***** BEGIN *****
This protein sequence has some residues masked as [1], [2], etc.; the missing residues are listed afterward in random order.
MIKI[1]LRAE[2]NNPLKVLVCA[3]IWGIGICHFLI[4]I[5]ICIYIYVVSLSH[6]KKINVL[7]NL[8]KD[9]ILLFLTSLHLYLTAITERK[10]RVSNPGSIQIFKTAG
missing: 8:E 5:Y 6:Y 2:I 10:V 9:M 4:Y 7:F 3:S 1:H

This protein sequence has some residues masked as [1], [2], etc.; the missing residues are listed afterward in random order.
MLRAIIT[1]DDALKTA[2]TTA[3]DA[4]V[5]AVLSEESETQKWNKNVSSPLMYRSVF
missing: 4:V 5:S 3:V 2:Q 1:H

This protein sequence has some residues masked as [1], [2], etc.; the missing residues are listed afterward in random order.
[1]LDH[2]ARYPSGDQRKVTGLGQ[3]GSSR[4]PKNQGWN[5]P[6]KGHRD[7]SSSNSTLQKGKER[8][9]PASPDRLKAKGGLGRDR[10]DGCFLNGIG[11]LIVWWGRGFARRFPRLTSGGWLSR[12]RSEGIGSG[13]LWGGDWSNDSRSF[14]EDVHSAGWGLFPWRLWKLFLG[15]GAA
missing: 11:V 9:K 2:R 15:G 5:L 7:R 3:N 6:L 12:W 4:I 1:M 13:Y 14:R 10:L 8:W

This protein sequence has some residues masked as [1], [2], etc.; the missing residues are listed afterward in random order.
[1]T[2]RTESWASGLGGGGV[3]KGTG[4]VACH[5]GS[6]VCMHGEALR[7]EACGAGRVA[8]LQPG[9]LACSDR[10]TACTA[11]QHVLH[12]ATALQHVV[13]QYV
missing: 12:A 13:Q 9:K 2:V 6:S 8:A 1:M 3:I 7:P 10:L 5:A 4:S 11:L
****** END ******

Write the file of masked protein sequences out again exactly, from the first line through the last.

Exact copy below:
This protein sequence has some residues masked as [1], [2], etc.; the missing residues are listed afterward in random order.
MIKI[1]LRAE[2]NNPLKVLVCA[3]IWGIGICHFLI[4]I[5]ICIYIYVVSLSH[6]KKINVL[7]NL[8]KD[9]ILLFLTSLHLYLTAITERK[10]RVSNPGSIQIFKTAG
missing: 8:E 5:Y 6:Y 2:I 10:V 9:M 4:Y 7:F 3:S 1:H

This protein sequence has some residues masked as [1], [2], etc.; the missing residues are listed afterward in random order.
MLRAIIT[1]DDALKTA[2]TTA[3]DA[4]V[5]AVLSEESETQKWNKNVSSPLMYRSVF
missing: 4:V 5:S 3:V 2:Q 1:H

This protein sequence has some residues masked as [1], [2], etc.; the missing residues are listed afterward in random order.
[1]LDH[2]ARYPSGDQRKVTGLGQ[3]GSSR[4]PKNQGWN[5]P[6]KGHRD[7]SSSNSTLQKGKER[8][9]PASPDRLKAKGGLGRDR[10]DGCFLNGIG[11]LIVWWGRGFARRFPRLTSGGWLSR[12]RSEGIGSG[13]LWGGDWSNDSRSF[14]EDVHSAGWGLFPWRLWKLFLG[15]GAA
missing: 11:V 9:K 2:R 15:G 5:L 7:R 3:N 6:L 12:W 4:I 1:M 13:Y 14:R 10:L 8:W

This protein sequence has some residues masked as [1], [2], etc.; the missing residues are listed afterward in random order.
[1]T[2]RTESWASGLGGGGV[3]KGTG[4]VACH[5]GS[6]VCMHGEALR[7]EACGAGRVA[8]LQPG[9]LACSDR[10]TACTA[11]QHVLH[12]ATALQHVV[13]QYV
missing: 12:A 13:Q 9:K 2:V 6:S 8:A 1:M 3:I 7:P 10:L 5:A 4:S 11:L